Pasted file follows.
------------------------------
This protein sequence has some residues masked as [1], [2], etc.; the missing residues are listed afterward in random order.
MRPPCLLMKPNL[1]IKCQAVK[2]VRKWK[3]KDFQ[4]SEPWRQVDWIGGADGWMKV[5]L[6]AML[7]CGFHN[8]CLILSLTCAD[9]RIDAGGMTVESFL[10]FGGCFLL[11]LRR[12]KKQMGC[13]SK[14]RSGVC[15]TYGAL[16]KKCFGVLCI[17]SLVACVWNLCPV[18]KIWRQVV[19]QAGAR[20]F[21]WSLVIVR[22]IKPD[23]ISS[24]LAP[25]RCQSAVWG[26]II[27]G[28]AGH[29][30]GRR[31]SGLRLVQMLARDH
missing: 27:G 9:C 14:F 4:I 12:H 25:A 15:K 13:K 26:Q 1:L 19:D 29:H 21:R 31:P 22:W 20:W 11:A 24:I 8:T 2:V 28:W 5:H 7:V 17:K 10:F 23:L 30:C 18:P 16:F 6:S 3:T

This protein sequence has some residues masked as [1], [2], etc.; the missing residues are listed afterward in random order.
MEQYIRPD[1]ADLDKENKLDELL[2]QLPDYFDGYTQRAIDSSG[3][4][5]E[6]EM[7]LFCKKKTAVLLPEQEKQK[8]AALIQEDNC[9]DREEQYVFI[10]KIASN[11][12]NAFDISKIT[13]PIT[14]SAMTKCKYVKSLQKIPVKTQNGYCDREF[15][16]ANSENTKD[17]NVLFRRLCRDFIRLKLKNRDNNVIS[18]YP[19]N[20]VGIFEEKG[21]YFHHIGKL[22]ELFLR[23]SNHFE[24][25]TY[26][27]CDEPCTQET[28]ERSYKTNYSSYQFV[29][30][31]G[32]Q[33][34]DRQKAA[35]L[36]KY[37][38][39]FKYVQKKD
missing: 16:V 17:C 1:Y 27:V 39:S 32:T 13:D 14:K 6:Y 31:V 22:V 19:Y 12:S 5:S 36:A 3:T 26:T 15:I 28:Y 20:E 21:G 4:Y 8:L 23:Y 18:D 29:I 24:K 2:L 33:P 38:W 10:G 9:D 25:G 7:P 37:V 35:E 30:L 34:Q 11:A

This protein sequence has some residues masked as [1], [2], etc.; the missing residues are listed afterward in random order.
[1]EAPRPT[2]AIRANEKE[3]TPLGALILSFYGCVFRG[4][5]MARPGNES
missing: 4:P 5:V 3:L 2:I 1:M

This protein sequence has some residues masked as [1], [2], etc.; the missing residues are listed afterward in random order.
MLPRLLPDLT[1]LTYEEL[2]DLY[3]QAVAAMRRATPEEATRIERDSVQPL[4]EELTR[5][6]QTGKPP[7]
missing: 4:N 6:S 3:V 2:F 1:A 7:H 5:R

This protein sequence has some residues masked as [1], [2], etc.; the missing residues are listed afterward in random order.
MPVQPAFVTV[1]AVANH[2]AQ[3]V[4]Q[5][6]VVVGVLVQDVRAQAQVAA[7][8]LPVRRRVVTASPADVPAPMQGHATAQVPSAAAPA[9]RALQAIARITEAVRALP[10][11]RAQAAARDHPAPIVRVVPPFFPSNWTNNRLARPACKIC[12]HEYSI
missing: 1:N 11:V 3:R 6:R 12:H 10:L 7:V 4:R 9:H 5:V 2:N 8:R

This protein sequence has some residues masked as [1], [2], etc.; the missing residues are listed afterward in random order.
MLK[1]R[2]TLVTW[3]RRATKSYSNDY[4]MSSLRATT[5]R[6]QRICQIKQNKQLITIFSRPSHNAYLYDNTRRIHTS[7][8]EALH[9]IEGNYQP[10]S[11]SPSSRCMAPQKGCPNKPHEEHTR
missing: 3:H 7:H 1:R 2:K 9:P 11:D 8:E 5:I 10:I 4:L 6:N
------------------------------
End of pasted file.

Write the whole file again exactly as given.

This protein sequence has some residues masked as [1], [2], etc.; the missing residues are listed afterward in random order.
MRPPCLLMKPNL[1]IKCQAVK[2]VRKWK[3]KDFQ[4]SEPWRQVDWIGGADGWMKV[5]L[6]AML[7]CGFHN[8]CLILSLTCAD[9]RIDAGGMTVESFL[10]FGGCFLL[11]LRR[12]KKQMGC[13]SK[14]RSGVC[15]TYGAL[16]KKCFGVLCI[17]SLVACVWNLCPV[18]KIWRQVV[19]QAGAR[20]F[21]WSLVIVR[22]IKPD[23]ISS[24]LAP[25]RCQSAVWG[26]II[27]G[28]AGH[29][30]GRR[31]SGLRLVQMLARDH
missing: 27:G 9:C 14:F 4:I 12:H 25:A 15:K 13:K 26:Q 1:L 19:D 29:H 21:R 31:P 22:W 20:W 11:A 24:I 8:T 2:V 28:W 5:H 7:V 17:K 10:F 23:L 30:C 18:P 16:F 6:S 3:T

This protein sequence has some residues masked as [1], [2], etc.; the missing residues are listed afterward in random order.
MEQYIRPD[1]ADLDKENKLDELL[2]QLPDYFDGYTQRAIDSSG[3][4][5]E[6]EM[7]LFCKKKTAVLLPEQEKQK[8]AALIQEDNC[9]DREEQYVFI[10]KIASN[11][12]NAFDISKIT[13]PIT[14]SAMTKCKYVKSLQKIPVKTQNGYCDREF[15][16]ANSENTKD[17]NVLFRRLCRDFIRLKLKNRDNNVIS[18]YP[19]N[20]VGIFEEKG[21]YFHHIGKL[22]ELFLR[23]SNHFE[24][25]TY[26][27]CDEPCTQET[28]ERSYKTNYSSYQFV[29][30][31]G[32]Q[33][34]DRQKAA[35]L[36]KY[37][38][39]FKYVQKKD
missing: 16:V 17:C 1:Y 27:V 39:S 32:T 13:D 14:K 6:Y 31:V 22:V 19:Y 12:S 5:S 36:A 3:T 26:T 15:I 28:Y 20:E 21:G 4:Y 8:L 23:Y 18:D 29:I 24:K 2:L 33:P 38:W 10:G 9:D 25:G 7:P 37:V 35:E 30:L 34:Q 11:A

This protein sequence has some residues masked as [1], [2], etc.; the missing residues are listed afterward in random order.
[1]EAPRPT[2]AIRANEKE[3]TPLGALILSFYGCVFRG[4][5]MARPGNES
missing: 4:P 5:V 3:L 2:I 1:M

This protein sequence has some residues masked as [1], [2], etc.; the missing residues are listed afterward in random order.
MLPRLLPDLT[1]LTYEEL[2]DLY[3]QAVAAMRRATPEEATRIERDSVQPL[4]EELTR[5][6]QTGKPP[7]
missing: 4:N 6:S 3:V 2:F 1:A 7:H 5:R

This protein sequence has some residues masked as [1], [2], etc.; the missing residues are listed afterward in random order.
MPVQPAFVTV[1]AVANH[2]AQ[3]V[4]Q[5][6]VVVGVLVQDVRAQAQVAA[7][8]LPVRRRVVTASPADVPAPMQGHATAQVPSAAAPA[9]RALQAIARITEAVRALP[10][11]RAQAAARDHPAPIVRVVPPFFPSNWTNNRLARPACKIC[12]HEYSI
missing: 1:N 11:V 3:R 6:R 12:H 10:L 7:V 4:R 9:H 5:V 2:N 8:R

This protein sequence has some residues masked as [1], [2], etc.; the missing residues are listed afterward in random order.
MLK[1]R[2]TLVTW[3]RRATKSYSNDY[4]MSSLRATT[5]R[6]QRICQIKQNKQLITIFSRPSHNAYLYDNTRRIHTS[7][8]EALH[9]IEGNYQP[10]S[11]SPSSRCMAPQKGCPNKPHEEHTR
missing: 3:H 7:H 1:R 2:K 9:P 11:D 8:E 5:I 10:I 4:L 6:N